Math has never been a strength of mine, yet I’ve come to accept its place in my world. Most recently, I’ve begun to view my efforts at exercise and food consumption as a mathematical experience.
I didn’t start thinking this way until after the birth of my little one, when weight seemed to cling to me a little more easily than in years past. Yeah–I was one of those annoying women who ate anything she wanted and never gained weight. I have come to hate me too, as I am no longer that girl.
To combat this natural result of age and children and the glorious American Diet, I’ve turned to using simple math to unravel the mysteries of weight gain and weight loss. Seems it’s not so complicated after all. Now sure–there are certain states your body enters when it feels it’s being starved, it holds on to every spare calorie it can, fearing it may be its last. And of course, you can use other tricks to set your body up for optimal fat burning like maintaining a certain heart rate and drawing out your workouts. But that all takes a lot of thought and calculation, and I don’t have time for that. So it boils down to this: Calories=weight. Eat fewer calories, burn more calories=weight loss. Eat more calories+burn fewer calories=weight gain. This isn’t really hard conceptually. It’s the execution that’s tough.
First of all, I have a sweet tooth. This is a pleasure I do not want to deny myself. I love chocolate and honestly have no desire to subtract it from my diet. Life wouldn’t be worth living. It’s worth pedalling the extra miles on the bike.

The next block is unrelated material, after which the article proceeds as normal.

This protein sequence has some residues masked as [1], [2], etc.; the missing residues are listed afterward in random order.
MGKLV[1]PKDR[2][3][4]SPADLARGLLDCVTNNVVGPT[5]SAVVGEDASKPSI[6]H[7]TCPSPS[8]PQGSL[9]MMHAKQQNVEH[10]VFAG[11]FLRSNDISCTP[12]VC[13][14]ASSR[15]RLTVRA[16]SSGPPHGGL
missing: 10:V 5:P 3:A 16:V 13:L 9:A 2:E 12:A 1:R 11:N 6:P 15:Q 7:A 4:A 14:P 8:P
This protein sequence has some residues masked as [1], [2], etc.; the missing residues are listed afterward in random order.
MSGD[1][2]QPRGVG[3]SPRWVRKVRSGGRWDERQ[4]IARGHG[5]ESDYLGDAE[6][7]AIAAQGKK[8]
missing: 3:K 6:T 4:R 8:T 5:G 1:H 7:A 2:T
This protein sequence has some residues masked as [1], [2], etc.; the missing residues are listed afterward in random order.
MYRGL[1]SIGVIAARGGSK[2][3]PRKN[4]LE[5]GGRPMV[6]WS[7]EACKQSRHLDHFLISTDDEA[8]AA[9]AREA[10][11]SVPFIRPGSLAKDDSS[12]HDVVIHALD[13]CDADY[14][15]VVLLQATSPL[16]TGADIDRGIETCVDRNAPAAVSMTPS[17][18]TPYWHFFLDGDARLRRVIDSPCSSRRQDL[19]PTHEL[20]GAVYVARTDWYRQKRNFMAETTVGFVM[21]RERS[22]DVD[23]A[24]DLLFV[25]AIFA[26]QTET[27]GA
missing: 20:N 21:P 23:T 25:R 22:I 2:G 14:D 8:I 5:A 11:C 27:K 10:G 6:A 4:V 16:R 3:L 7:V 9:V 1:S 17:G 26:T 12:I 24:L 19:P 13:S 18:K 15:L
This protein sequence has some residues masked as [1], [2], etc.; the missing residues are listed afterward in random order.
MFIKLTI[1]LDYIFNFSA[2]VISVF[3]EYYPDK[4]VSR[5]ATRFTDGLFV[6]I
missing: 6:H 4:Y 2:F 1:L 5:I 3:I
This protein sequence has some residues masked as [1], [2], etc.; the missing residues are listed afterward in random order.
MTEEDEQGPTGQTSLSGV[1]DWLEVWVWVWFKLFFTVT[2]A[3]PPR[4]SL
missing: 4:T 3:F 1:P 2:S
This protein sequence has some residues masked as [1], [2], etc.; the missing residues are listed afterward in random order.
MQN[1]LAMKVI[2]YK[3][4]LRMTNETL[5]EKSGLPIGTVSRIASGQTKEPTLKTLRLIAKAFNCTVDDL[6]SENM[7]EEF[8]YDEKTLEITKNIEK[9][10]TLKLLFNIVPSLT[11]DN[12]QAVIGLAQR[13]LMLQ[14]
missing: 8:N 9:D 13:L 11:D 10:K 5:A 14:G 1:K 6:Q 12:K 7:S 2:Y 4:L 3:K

Second of all, I personally enjoy exercising, yet I find my responsibilities between work and parenting leave me little time to do something truly vigorous. I used to do 4 hour mt bike adventures with nothing but a couple of Luna bars and a hydrapak. I used to hike the 4000 foot peaks in the White Mountains for 10 straight hours. I used to push my grimy, sweaty, bloody and bruised body up any mountain I could. Now, everything has changed, and those days seem over.
So if I can’t exercise it off, what do I do? I have to cut my intake. Oh, this is a painful process but with any change you make in life, eventually you get used to it. The very best way I have found to do this is through Weight Watchers. If you want to lose just 5 pounds or if your goals are more lofty–I have done this program and it works (Lost 32 lbs after the baby). I’ve been off it for a while but the program teaches you the simple math of intake. It also offers you healthy, tasty alternatives that you can incorporate in your life permanently, with little to no painful adjustment. I even found a way to keep chocolate alive and well in my daily routine (although I doubt the people at Weight Watchers would actually recommend chocolate as a dietary staple). But the program teaches you to count–and account for, what you shovel down your throat every day. And when you start writing it all down, those numbers add up fast.
But the good news is that the same is true with exercise. The more you exercise, the more calories you burn, and those numbers add up fast too. I keep track of how many calories I burn through this site. Even if your just talking a walk on your lunch break–it counts.
Everything counts–whether it’s coming in, or going out.–Karen